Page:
Why this personalized learning startup is now offering a print product - Technical.ly Baltimore


Dec. 4, 2017 12:59 pm

Why this personalized learning startup is now offering a print product

Osmosis found its audience of medical school students still liked having a book.
The cover of Osmosis’ book on Renal Pathology.

The cover of Osmosis' book on Renal Pathology.

(Courtesy photo)

This story was updated at 8:28 p.m. on 12/5/17.

Osmosis started with a digital platform looking to help medical students and health professionals get a refresher on material. Then the startup branched into video that can be distributed around the web in spots like Wikipedia.

The company’s next foray is into print. Using such a paper-heavy approach may seem anathema to a tech company, but feedback from the market led the team to offer textbooks, said cofounder Shiv Gaglani.

With books covering two topic areas currently available in the company’s “Shop” with other merchandise, the books are an offering designed to complement the company’s platform.  Osmosis makes videos that include colorful animations and a more conversational tone. It’s designed to make it easier for users to pick up the material. Team members found that content can also be repurposed into book form, Gaglani said.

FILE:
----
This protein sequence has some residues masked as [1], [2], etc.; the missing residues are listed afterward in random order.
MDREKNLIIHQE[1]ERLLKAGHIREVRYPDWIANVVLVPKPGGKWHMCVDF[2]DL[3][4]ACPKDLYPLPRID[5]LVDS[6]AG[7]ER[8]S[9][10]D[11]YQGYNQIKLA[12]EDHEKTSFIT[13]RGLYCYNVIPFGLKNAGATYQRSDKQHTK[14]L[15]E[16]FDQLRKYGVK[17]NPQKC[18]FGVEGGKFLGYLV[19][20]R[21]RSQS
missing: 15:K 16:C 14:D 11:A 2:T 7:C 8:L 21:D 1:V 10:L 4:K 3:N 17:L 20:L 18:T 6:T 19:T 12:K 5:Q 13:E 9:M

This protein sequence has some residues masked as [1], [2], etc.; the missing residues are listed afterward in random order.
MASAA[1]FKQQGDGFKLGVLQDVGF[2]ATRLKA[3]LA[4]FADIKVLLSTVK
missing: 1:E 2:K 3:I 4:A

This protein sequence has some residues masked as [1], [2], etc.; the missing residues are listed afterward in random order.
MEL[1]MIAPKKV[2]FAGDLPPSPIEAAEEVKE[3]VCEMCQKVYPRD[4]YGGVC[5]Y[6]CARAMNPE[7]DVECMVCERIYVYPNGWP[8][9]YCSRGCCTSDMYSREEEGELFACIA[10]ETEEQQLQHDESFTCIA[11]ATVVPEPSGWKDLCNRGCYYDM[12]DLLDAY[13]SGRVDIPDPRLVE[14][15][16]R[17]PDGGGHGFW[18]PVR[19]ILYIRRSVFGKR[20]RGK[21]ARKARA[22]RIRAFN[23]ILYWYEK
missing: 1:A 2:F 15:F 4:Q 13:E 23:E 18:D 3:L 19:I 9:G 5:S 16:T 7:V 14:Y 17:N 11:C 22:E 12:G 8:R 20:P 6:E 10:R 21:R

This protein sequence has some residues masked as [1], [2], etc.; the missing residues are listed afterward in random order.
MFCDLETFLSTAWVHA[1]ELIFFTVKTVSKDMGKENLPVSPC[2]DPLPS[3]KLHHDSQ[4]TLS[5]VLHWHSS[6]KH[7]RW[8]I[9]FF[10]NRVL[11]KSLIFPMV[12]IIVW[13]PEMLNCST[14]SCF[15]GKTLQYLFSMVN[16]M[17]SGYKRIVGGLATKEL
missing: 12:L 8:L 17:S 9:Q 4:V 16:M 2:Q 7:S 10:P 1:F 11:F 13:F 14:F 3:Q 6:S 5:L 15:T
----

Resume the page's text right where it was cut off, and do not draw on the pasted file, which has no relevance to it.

Gaglani said the idea came about as a result of observing what students want while studying. They still want to have a place to take notes and use a highlighter. “Old habits die hard,” Gaglani said. “Our market wants print stuff.” So far, sales have outpaced expectations, as over 500 copies were sold in the first two months. That’s 4 times more than original estimates.

He credited Diana Stanley – who came up with the idea for print books – as well as Kyle Slinn and Fergus Baird with leading the effort. The team put in processes to take the content that was produced in video and turn it into a book.

“The team itself has built this. This is the first real initiative where we had nothing to do with execution of it,” Gaglani said of himself and his fellow cofounder.

Gaglani was equally deferential when discussing one of his own recent accolades. The 28-year-old was among those recognized by Forbes’ 30 Under 30 in education.

“While they recognize individuals, I consider it more reflective of the overall work Osmosis is doing as opposed to what any individual on the team is doing,” he said.


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